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Jewish World Review March 27, 2003 / 23 Adar II, 5763

Geoffrey Nunberg

Geoffrey Nunberg
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The Syntax of Resistance


http://www.NewsAndOpinion.com | Sometimes a social change can announce itself in the dropping of a preposition. It used to be that when you used the verb "protest" to mean "object to" you had to add "against" -- "She protested against her mistreatment." Then in the early years of the twentieth century, Americans began to drop the preposition and say things like "He protested the government's policy." 1

As it happens, it was around the time that people started using "protest" with a direct object that they also started to think of protest as a kind of direct political action, aimed at mobilizing public opinion against a particular policy. That's when you begin to see phrases like "protest demonstration," "protest strike," and "protest movement." 2

Or take "protest march." I had always assumed that the phrase originated with the ban-the-bomb movement of the 1950's. But actually it was first used in 1913 to describe the march that Gandhi organized to protest the restrictions that had been imposed on the Indian population of South Africa -- the first massive civil disobedience campaign.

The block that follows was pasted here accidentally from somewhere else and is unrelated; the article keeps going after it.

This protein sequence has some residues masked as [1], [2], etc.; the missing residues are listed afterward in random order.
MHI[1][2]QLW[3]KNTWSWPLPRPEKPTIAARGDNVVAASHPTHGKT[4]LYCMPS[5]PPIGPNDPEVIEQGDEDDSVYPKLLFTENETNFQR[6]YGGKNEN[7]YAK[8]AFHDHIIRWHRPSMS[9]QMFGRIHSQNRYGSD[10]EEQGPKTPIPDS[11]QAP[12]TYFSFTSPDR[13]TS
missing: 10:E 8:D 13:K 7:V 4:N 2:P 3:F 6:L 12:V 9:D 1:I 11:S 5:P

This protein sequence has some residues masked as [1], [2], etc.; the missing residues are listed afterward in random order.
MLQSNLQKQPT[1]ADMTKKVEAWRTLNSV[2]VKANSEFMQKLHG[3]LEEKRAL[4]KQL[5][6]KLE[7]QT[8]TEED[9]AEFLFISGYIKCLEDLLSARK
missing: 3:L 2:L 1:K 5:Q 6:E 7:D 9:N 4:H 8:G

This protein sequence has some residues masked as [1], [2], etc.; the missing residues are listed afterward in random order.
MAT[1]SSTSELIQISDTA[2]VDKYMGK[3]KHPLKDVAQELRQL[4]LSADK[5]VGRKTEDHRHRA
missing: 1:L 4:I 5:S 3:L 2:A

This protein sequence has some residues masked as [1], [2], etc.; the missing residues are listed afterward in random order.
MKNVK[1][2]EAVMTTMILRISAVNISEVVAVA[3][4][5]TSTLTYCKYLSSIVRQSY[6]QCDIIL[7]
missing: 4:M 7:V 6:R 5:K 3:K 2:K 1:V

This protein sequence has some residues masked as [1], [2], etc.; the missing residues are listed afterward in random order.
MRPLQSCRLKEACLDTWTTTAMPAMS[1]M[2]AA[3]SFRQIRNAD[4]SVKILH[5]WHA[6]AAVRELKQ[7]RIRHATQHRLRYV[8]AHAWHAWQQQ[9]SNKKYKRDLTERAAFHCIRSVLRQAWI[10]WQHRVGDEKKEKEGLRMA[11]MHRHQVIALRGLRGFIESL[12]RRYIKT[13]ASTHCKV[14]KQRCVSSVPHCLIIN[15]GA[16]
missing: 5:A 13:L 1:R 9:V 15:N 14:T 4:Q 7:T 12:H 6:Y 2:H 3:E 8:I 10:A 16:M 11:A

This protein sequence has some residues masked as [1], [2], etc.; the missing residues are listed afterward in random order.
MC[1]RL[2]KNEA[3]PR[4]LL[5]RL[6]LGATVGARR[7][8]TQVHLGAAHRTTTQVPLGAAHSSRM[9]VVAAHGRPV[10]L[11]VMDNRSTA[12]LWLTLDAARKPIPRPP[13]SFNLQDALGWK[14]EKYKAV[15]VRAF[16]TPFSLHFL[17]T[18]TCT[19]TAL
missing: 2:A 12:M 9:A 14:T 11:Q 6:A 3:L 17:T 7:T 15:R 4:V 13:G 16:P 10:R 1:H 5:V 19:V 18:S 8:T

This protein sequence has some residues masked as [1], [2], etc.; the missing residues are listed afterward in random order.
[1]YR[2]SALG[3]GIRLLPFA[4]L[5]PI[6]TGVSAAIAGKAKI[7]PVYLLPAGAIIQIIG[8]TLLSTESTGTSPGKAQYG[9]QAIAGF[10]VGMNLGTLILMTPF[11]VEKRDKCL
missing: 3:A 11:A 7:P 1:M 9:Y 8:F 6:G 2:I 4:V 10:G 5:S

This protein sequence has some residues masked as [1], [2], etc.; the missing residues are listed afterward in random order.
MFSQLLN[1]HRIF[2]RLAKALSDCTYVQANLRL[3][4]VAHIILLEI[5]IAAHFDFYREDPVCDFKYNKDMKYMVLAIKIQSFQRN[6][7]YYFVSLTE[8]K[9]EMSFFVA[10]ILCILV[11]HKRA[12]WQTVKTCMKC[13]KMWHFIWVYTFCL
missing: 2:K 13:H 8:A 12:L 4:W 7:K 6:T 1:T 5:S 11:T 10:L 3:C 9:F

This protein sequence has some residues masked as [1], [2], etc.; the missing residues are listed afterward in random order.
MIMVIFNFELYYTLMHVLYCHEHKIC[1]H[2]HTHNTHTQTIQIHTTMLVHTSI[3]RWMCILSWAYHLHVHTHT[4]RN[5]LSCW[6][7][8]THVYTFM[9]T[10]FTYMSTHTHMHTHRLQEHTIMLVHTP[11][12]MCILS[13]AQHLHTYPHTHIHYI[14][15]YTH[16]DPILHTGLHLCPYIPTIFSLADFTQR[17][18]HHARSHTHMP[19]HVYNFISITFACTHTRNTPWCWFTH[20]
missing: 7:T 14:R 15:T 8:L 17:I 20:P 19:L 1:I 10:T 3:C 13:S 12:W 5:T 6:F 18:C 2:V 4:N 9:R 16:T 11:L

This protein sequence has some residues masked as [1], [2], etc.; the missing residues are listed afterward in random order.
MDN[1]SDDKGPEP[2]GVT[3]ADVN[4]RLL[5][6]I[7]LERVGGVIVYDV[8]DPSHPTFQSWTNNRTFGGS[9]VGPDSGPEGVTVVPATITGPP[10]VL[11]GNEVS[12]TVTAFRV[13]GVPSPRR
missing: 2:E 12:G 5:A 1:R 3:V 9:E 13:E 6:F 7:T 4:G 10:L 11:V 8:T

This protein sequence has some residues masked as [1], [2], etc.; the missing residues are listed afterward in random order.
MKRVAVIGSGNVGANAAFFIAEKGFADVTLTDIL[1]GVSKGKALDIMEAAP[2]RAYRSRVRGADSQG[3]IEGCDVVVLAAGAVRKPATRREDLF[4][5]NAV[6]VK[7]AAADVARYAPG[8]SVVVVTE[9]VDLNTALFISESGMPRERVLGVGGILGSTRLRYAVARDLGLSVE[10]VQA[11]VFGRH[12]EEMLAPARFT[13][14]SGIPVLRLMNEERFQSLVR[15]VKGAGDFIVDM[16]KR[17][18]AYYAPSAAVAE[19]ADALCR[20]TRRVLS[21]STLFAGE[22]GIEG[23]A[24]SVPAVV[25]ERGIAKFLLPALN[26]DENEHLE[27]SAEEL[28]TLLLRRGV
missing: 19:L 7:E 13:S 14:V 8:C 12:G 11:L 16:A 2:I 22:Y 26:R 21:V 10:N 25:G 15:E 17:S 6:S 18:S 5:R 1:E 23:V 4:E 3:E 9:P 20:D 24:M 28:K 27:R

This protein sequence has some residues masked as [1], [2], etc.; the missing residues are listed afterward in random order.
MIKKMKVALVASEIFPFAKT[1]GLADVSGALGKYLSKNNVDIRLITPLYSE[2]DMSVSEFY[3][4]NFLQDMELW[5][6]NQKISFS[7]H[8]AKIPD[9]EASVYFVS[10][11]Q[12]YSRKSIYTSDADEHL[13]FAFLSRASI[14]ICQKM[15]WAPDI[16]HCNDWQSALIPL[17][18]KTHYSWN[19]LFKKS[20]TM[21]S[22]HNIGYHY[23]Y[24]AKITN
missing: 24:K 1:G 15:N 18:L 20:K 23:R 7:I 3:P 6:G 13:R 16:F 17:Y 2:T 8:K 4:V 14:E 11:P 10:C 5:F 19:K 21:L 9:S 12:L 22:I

Over the following decades, "protest" would be intimately linked with those new techniques of political resistance. By the 1930's, people were using phrases like "the literature of protest" and "social protest" to suggest the whole range of progressive agitation.

But it wasn't until the sixties that the notion of "protest" entered the mainstream of the American vocabulary. That was the moment when songs with political messages began to make their way out of the coffee houses and hootenannies and onto the airwaves.

For some people, "protest music" evokes the folk-inspired topical songs of Pete Seeger, Joan Baez, Phil Ochs, Country Joe McDonald, and the early Dylan. But by the mid-sixties people were using the phrase for songs like "Blowin' in the Wind" and Barry McGuire's 1965 "Eve of Destruction," which was the first protest song to became a number one hit. "Eve of Destruction"'s lyrics were mostly a generic plea for peace and understanding, a pretty far cry from Phil Ochs' "The War is Over" or the Fugs' "Kill for Peace." Even so, a lot of AM stations refused to play the song, and conservatives complained to the FCC that the song violated the equal time provision, back before they learned they could live nicely without it.

By then, people had begun to use the noun "protest" as shorthand for a clamorous rally. That gave rise to the word "PROtester" in place of the older form "proTESTer," which was derived from the verb. The shift in stress corresponded to a difference in emphasis. "ProTESTer" suggests an individual with a specific beef in mind. When you hear "PROtester" you think of a bunch of angry people kicking up a row. The new noun gave rise to a new way of pronouncing the verb, as well.

By now, there's a marked semantic difference between saying "The lady doth proTEST too much" and "The lady doth PROtest too much"  -- the latter sounds like Bill O'Reilly talking about Janeane Garofalo.